May 2, 2013
Many government chief information officers think a proposed congressional overhaul that would give them broader authority over how their agencies buy information technology is a “step in the right direction,” according to TechAmerica’s CIO Insights survey released Thursday.
CIOs aren’t all of one mind, though, about provisions of the Federal Information Technology Acquisition Reform Act that would give them authority to shift IT budget priorities and to cut funding to over budget or underperforming projects, Grant Thornton Principal George DelPrete said. Grant Thornton sponsored the survey with TechAmerica.
In congressional testimony, CIOs have typically avoided saying whether such budget authority would be helpful. Federal CIO Steven VanRoekel has said authority over IT spending is less important than CIOs having “a seat at the table” during agency mission discussions with other high ranking officials.
“In some departments, the amount of IT spending [CIOs] control is as low as 1 percent,” DelPrete said, “so it’s hard to make them accountable for that. [But] not all of the folks we interviewed felt you could give complete control to a departmental CIO so the one-size-fits-all model is not going to work. CIOs need a mix of budget visibility, accountability and responsibility.”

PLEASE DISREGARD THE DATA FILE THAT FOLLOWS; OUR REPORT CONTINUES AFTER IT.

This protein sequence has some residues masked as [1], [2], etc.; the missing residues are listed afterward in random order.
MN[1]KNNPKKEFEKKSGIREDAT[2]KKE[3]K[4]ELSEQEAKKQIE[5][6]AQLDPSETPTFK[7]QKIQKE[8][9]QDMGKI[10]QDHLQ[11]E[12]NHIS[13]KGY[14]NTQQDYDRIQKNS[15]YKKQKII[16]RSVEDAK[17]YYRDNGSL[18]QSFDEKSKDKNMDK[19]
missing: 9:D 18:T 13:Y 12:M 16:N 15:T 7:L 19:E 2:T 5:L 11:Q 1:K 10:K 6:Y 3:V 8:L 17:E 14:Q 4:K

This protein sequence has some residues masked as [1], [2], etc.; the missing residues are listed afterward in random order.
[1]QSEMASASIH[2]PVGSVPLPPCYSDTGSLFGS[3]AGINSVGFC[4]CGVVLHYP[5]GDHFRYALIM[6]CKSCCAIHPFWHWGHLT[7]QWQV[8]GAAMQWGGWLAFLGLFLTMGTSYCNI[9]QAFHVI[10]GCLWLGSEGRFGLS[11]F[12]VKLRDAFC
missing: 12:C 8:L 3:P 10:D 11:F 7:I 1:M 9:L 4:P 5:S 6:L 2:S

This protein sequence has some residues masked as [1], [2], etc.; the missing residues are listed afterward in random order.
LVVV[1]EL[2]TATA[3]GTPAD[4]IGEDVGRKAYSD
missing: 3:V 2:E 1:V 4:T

One suggestion, DelPrete added, “was perhaps departmental CIOs could be responsible for the infrastructure, commodity enterprise applications and software, and program CIOs could control mission applications.”
The survey was based on in-person interviews with government CIOs, information resources management officials, and relevant congressional staffers. All answers were anonymous in the final report.
The survey also found:
(Image via Orhan Cam/Shutterstock.com)
May 2, 2013